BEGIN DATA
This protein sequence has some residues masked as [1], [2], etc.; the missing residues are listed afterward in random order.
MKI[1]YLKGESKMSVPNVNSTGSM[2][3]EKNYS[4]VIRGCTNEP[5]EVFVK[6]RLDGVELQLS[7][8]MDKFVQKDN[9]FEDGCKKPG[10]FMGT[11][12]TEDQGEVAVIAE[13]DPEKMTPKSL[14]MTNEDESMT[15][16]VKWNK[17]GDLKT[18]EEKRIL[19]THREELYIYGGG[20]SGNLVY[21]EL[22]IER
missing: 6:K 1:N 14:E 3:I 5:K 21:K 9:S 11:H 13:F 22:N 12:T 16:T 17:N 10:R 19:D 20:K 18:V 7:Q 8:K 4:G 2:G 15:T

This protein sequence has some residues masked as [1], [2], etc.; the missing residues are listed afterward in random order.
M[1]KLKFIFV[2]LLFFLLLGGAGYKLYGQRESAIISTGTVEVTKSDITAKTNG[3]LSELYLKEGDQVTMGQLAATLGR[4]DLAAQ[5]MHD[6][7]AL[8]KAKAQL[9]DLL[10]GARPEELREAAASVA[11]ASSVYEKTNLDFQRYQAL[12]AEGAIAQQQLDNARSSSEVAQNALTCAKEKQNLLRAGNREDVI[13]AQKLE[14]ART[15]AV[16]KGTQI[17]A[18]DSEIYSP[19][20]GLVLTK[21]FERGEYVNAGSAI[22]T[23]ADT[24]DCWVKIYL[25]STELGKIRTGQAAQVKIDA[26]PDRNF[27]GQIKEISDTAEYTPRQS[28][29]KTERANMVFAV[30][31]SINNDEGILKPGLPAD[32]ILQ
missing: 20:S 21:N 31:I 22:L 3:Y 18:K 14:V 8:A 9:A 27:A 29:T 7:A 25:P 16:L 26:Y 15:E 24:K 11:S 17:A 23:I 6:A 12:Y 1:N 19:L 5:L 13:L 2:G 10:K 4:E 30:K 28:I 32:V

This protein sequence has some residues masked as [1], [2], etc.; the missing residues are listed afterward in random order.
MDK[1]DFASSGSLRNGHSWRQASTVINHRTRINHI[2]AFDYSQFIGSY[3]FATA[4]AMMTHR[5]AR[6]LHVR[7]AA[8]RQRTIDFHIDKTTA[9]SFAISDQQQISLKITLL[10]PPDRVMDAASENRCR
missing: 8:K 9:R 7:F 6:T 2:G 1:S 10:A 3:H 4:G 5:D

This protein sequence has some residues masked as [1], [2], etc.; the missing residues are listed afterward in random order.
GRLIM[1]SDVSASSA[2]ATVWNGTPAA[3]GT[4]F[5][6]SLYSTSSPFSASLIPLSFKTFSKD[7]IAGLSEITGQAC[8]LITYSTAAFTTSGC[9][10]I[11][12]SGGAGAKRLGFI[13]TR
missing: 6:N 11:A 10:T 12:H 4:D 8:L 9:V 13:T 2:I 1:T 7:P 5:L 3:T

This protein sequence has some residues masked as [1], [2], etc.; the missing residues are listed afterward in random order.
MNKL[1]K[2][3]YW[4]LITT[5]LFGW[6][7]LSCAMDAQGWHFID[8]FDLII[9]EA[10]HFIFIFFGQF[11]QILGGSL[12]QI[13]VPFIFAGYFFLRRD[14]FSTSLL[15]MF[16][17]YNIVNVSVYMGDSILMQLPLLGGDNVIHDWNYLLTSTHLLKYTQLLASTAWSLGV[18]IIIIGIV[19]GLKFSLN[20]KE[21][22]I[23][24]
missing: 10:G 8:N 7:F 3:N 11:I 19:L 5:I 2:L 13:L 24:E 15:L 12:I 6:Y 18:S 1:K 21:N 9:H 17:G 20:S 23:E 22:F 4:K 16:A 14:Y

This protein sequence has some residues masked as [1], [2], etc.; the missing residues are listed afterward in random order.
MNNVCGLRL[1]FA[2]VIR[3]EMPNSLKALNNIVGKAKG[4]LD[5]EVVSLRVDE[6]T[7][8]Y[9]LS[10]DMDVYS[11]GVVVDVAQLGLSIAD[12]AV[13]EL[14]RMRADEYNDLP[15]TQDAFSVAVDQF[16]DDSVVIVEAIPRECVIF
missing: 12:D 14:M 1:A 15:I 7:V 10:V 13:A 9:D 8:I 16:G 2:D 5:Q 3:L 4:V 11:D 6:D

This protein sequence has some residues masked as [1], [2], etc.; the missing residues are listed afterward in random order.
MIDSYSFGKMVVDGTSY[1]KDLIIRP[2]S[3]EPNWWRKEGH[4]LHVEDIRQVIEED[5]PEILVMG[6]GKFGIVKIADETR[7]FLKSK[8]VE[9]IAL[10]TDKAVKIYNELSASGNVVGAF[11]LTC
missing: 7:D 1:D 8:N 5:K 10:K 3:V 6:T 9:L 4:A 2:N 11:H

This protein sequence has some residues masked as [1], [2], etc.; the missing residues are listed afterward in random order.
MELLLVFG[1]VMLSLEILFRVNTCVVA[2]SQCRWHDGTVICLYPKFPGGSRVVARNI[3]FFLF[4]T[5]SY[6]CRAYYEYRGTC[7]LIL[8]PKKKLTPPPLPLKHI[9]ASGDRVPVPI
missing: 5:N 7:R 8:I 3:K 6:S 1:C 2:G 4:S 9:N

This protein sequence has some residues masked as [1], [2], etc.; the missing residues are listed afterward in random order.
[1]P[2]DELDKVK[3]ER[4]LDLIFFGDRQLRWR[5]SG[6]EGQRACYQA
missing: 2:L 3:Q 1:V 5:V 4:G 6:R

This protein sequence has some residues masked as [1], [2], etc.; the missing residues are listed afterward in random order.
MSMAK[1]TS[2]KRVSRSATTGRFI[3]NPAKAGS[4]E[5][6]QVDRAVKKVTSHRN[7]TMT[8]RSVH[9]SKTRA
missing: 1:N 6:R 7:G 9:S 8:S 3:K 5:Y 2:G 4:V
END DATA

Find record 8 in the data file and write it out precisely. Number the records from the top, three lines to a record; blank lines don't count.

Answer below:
This protein sequence has some residues masked as [1], [2], etc.; the missing residues are listed afterward in random order.
MELLLVFG[1]VMLSLEILFRVNTCVVA[2]SQCRWHDGTVICLYPKFPGGSRVVARNI[3]FFLF[4]T[5]SY[6]CRAYYEYRGTC[7]LIL[8]PKKKLTPPPLPLKHI[9]ASGDRVPVPI
missing: 5:N 7:R 8:I 3:K 6:S 1:C 2:G 4:S 9:N